In spite of Ouija, Annabelle, Devil’s Due, and other putrid horror films I knew enough to stay away from, 2014 did give us two notable scarefests. And they’re both so good that I could go back and forth all year trying to decide between them.
On the one hand is Oculus, which uses the theme of mental instability to turn the main characters into their own worst enemies and show how we are all ultimately slaves to our own senses. On the other hand is The Babadook, in which mental instability is the result of a broken home, a dead father, a child with an overactive imagination, and a mother dealing with more stress than one human can take. I’d personally argue that Oculus had more inventive scares that were better-paced throughout the movie, and that counts for a lot. Oculus also had the better ending; sorry, but I maintain that Babadook had an ending that was awfully cheap.
Yet Babadook has a powerful advantage because it has the better characters. It has two leads, both of which are masterfully performed and endlessly compelling, compared to Oculus‘ three good leads out of six. The characters of Babadook are also much smarter, and they never go asking for trouble like those of Oculus. Last but not least, the central concept of a demon who latches onto a grieving family (or perhaps a demon created by their grief) is a much more powerful hook than a mirror that’s (possibly) evil just because.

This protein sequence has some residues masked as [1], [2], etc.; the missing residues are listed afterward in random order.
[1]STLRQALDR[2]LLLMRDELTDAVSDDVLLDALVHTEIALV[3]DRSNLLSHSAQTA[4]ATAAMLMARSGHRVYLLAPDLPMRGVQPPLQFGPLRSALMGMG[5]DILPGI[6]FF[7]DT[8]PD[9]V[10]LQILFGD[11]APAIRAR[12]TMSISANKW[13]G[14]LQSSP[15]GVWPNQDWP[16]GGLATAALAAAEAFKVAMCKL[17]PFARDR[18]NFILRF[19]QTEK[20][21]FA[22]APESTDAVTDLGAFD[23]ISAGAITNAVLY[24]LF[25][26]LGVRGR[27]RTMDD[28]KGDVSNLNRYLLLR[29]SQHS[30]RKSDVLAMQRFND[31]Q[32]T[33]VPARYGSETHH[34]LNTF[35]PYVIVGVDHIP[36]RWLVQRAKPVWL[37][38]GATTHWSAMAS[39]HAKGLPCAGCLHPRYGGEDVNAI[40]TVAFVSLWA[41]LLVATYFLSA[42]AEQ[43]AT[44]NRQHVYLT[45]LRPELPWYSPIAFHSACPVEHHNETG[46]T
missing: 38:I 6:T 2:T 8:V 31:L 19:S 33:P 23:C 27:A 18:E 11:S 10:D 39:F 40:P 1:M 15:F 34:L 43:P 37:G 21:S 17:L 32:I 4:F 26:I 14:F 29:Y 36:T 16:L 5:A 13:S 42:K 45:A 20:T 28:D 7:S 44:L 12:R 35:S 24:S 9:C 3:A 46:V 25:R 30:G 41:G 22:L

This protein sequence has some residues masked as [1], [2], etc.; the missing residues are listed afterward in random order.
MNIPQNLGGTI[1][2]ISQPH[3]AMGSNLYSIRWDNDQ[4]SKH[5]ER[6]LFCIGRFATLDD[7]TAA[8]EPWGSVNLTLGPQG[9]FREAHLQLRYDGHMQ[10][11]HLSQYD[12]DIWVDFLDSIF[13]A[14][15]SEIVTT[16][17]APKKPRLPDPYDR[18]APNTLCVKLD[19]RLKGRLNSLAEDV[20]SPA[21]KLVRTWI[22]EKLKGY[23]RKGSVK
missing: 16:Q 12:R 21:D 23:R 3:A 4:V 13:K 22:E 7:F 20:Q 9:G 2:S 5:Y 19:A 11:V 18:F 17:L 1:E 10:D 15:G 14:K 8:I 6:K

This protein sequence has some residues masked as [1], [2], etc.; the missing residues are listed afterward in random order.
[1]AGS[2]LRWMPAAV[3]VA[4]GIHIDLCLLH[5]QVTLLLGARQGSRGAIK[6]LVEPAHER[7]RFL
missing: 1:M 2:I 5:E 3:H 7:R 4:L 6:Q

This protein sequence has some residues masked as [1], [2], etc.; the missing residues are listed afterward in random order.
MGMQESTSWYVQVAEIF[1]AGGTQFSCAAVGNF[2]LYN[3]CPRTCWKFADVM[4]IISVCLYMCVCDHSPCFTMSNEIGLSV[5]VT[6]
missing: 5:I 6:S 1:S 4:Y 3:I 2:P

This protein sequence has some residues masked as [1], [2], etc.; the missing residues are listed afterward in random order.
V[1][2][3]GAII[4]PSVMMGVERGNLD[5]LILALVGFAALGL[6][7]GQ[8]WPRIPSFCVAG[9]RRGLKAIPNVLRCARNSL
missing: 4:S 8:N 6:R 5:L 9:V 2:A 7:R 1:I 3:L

It’s a very tough call, and Oculus is a very good movie, but I’m giving the edge to The Babadook. It’s the superior film, flaws and all.
Best Superhero Movie
Oh so many to choose from, all with their own unique mix of strengths and flaws. Big Hero 6? A fun and colorful movie, but the plot is hopelessly predictable and its pacing is all wrong. X-Men: Days of Future Past? Great stuff, but it fell way short of the epic mutant battle royale/teamup we were promised. Guardians of the Galaxy? Enjoyable and inventive, sure, but it suffers for having one of Marvel’s weakest villains and romance subplots yet. Plus, its central theme of “friendship is magic!” was overplayed and frankly quite dull.